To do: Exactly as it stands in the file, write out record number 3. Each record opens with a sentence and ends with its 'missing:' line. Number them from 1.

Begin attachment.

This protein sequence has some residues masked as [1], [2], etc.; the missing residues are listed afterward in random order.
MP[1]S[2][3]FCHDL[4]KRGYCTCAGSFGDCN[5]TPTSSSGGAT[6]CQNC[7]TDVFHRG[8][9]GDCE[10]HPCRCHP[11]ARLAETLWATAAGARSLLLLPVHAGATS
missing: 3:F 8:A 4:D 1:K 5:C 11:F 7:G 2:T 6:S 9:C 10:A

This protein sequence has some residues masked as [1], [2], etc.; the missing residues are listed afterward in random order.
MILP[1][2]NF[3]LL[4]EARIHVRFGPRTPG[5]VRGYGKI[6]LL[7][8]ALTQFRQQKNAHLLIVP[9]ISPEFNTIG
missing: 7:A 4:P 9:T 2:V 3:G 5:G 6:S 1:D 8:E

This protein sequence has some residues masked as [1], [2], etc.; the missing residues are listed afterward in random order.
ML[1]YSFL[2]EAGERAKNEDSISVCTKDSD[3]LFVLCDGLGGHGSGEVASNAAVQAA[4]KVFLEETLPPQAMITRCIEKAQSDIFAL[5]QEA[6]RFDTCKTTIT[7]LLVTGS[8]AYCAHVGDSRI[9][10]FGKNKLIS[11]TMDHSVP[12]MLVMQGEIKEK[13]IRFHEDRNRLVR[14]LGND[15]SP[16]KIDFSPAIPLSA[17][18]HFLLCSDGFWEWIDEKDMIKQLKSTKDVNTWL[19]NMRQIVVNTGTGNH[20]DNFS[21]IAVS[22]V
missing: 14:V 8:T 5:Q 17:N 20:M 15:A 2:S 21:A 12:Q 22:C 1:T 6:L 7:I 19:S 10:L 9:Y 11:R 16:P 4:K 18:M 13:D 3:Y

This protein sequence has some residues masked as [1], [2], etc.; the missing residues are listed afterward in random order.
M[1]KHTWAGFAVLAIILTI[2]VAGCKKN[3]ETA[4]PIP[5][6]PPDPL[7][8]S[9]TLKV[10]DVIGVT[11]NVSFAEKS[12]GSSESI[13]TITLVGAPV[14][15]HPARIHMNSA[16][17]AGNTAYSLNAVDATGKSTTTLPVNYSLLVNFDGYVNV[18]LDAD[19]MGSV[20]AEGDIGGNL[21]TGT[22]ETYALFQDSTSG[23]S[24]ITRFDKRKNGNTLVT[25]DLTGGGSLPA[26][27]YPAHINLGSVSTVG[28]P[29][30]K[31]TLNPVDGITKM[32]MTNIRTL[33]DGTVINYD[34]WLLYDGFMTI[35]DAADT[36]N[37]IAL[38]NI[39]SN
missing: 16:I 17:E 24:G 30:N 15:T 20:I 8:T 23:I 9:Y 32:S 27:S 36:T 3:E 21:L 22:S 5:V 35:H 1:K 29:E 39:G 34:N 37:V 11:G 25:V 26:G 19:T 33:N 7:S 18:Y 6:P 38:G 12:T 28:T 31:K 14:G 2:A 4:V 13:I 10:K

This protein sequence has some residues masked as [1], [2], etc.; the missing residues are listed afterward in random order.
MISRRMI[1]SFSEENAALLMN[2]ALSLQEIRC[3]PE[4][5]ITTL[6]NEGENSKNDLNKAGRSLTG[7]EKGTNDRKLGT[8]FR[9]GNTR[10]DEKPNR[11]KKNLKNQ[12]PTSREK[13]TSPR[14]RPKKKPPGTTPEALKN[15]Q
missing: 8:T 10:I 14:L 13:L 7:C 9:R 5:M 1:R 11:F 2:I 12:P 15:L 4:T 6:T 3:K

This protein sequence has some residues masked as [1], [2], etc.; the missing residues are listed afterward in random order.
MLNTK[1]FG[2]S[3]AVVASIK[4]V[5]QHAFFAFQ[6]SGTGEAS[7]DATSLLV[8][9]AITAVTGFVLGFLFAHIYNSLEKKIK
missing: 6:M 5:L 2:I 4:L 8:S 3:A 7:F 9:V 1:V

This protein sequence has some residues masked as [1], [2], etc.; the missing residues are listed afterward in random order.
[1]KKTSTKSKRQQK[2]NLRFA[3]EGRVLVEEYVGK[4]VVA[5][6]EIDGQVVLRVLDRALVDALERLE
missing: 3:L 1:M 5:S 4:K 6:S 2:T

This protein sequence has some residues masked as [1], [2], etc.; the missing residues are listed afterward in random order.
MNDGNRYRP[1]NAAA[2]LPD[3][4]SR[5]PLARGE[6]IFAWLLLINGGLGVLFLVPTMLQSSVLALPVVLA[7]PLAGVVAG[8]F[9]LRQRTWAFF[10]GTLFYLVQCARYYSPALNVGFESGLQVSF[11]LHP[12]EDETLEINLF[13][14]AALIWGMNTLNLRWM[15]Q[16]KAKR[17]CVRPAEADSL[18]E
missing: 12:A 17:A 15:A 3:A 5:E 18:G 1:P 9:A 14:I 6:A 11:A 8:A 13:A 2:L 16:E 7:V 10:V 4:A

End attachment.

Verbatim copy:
This protein sequence has some residues masked as [1], [2], etc.; the missing residues are listed afterward in random order.
ML[1]YSFL[2]EAGERAKNEDSISVCTKDSD[3]LFVLCDGLGGHGSGEVASNAAVQAA[4]KVFLEETLPPQAMITRCIEKAQSDIFAL[5]QEA[6]RFDTCKTTIT[7]LLVTGS[8]AYCAHVGDSRI[9][10]FGKNKLIS[11]TMDHSVP[12]MLVMQGEIKEK[13]IRFHEDRNRLVR[14]LGND[15]SP[16]KIDFSPAIPLSA[17][18]HFLLCSDGFWEWIDEKDMIKQLKSTKDVNTWL[19]NMRQIVVNTGTGNH[20]DNFS[21]IAVS[22]V
missing: 14:V 8:T 5:Q 17:N 20:M 15:A 2:S 21:A 12:Q 22:C 1:T 6:L 7:I 19:S 10:L 9:Y 11:R 16:P 4:K 18:M 13:D 3:Y